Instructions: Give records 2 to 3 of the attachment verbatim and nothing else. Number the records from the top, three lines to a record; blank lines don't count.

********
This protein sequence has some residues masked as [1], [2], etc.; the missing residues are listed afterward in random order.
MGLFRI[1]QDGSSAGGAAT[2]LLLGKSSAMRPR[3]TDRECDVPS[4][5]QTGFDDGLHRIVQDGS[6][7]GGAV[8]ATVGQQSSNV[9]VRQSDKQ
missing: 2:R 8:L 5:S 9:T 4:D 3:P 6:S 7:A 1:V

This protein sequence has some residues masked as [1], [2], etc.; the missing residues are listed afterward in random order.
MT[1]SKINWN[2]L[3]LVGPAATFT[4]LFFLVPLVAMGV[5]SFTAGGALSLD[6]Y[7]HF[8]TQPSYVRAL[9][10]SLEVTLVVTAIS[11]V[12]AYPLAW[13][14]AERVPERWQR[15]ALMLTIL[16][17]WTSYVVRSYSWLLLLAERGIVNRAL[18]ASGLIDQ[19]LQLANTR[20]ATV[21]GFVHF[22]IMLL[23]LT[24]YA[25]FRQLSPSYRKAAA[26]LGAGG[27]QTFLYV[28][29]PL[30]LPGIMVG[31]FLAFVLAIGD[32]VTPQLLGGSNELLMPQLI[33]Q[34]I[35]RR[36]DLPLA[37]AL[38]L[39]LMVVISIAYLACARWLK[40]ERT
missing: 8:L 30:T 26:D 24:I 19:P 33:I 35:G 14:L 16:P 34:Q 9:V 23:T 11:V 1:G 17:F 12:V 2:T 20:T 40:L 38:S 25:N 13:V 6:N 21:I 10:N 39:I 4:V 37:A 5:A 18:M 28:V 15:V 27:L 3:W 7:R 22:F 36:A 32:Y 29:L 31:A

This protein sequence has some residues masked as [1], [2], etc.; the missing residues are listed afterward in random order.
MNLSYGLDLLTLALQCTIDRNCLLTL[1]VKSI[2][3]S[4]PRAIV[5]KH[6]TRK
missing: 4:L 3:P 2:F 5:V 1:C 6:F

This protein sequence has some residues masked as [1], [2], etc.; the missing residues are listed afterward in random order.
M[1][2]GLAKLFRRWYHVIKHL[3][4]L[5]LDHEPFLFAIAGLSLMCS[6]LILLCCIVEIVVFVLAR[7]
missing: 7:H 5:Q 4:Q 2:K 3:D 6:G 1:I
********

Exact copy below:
This protein sequence has some residues masked as [1], [2], etc.; the missing residues are listed afterward in random order.
MT[1]SKINWN[2]L[3]LVGPAATFT[4]LFFLVPLVAMGV[5]SFTAGGALSLD[6]Y[7]HF[8]TQPSYVRAL[9][10]SLEVTLVVTAIS[11]V[12]AYPLAW[13][14]AERVPERWQR[15]ALMLTIL[16][17]WTSYVVRSYSWLLLLAERGIVNRAL[18]ASGLIDQ[19]LQLANTR[20]ATV[21]GFVHF[22]IMLL[23]LT[24]YA[25]FRQLSPSYRKAAA[26]LGAGG[27]QTFLYV[28][29]PL[30]LPGIMVG[31]FLAFVLAIGD[32]VTPQLLGGSNELLMPQLI[33]Q[34]I[35]RR[36]DLPLA[37]AL[38]L[39]LMVVISIAYLACARWLK[40]ERT
missing: 8:L 30:T 26:D 24:I 19:P 33:I 35:G 14:L 16:P 34:Q 9:V 23:T 11:V 1:G 17:F 12:V 2:T 20:T 40:L 38:S 25:N 13:V 6:N 21:I 10:N 39:I 4:V 37:A 5:A 18:M 28:V 15:V 27:L 3:W 7:R 22:F 36:A 32:Y 29:L 31:A

This protein sequence has some residues masked as [1], [2], etc.; the missing residues are listed afterward in random order.
MNLSYGLDLLTLALQCTIDRNCLLTL[1]VKSI[2][3]S[4]PRAIV[5]KH[6]TRK
missing: 4:L 3:P 2:F 5:V 1:C 6:F